Ecofeminism is based on the theory that the oppression of women and the oppression of nature are fundamentally linked. In ecofeminist literature, ecofeminism is often described as the belief that environmentalism and feminism are intrinsically connected. Another definition suggests that discrimination and oppression based on gender, race and class are directly related to the exploitation and destruction of the environment.
Some ecofeminist writers unabashedly believe such oppression is patriarchal while others choose to imply that it is. Either way, the link being made between women and nature is evident. But while some ecofeminists view the link between woman and nature as empowering, others believe it's imposed by patriarchy and is degrading.
Those who see the association as empowering generally assert that women are closer to nature because of their positions as mothers or homemakers. As a result, they conclude that because women take care of their families and homes, they'll be more aware of environmental issues than men.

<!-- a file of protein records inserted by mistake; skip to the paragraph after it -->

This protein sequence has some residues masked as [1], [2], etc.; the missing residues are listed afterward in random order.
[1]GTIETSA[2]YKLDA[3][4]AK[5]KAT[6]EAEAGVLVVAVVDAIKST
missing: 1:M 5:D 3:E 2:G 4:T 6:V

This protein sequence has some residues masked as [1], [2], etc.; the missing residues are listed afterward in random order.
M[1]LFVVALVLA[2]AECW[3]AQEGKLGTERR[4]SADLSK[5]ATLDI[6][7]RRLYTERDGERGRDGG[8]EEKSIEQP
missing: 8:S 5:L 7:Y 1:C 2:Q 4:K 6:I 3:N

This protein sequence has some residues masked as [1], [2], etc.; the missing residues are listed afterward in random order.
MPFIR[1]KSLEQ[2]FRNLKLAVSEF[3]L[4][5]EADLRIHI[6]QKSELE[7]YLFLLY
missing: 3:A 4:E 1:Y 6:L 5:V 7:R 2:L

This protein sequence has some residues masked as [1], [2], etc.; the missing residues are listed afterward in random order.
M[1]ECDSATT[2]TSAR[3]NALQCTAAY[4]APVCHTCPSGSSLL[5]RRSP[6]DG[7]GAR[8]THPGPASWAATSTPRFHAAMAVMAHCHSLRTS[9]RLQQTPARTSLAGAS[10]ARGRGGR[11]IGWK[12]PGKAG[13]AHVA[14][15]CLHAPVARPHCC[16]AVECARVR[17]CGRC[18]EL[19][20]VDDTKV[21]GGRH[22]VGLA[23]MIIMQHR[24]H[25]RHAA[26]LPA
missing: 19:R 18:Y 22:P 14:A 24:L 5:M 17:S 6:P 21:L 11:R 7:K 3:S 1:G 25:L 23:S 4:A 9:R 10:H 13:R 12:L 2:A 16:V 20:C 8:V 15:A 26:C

The people who view the association as degrading generally state that man will continue to exploit women and nature because man sees both as eternally fertile or endlessly capable of providing life [source: Sturgeon].
The ecofeminist movement quickly gained momentum in the U.S. Ynestra King and activist Grace Paley were among the women who organized the "Women and Life on Earth" conference at the University of Massachusetts at Amherst in 1980. After the success of a conference at Sonoma State University the following year, a group of eight women formed the first national ecofeminist organization -- WomanEarth [source: Ress].
Ecofeminists address issues like water pollution, deforestation, toxic waste dumping, agricultural development and sustainability, animal rights and nuclear weapons policies.
Ecofeminist literature asserts that the notion of power must be restructured. Collaborative relationships should be nurtured instead of a power dynamic. Underlying much of the activism is the aim of creating an interconnected community, absent of patriarchal or other forms of hierarchy. An ultimate goal might be described as a reality where all life commands its own essential value.
No matter the differing approaches or schools of thought, one thing is certain -- ecofeminism is a global, multi-issued movement with an ever-growing community of activists and theorists.
Now, let's put some of this theory into context with a few examples of ecofemism in India, Africa and the U.S.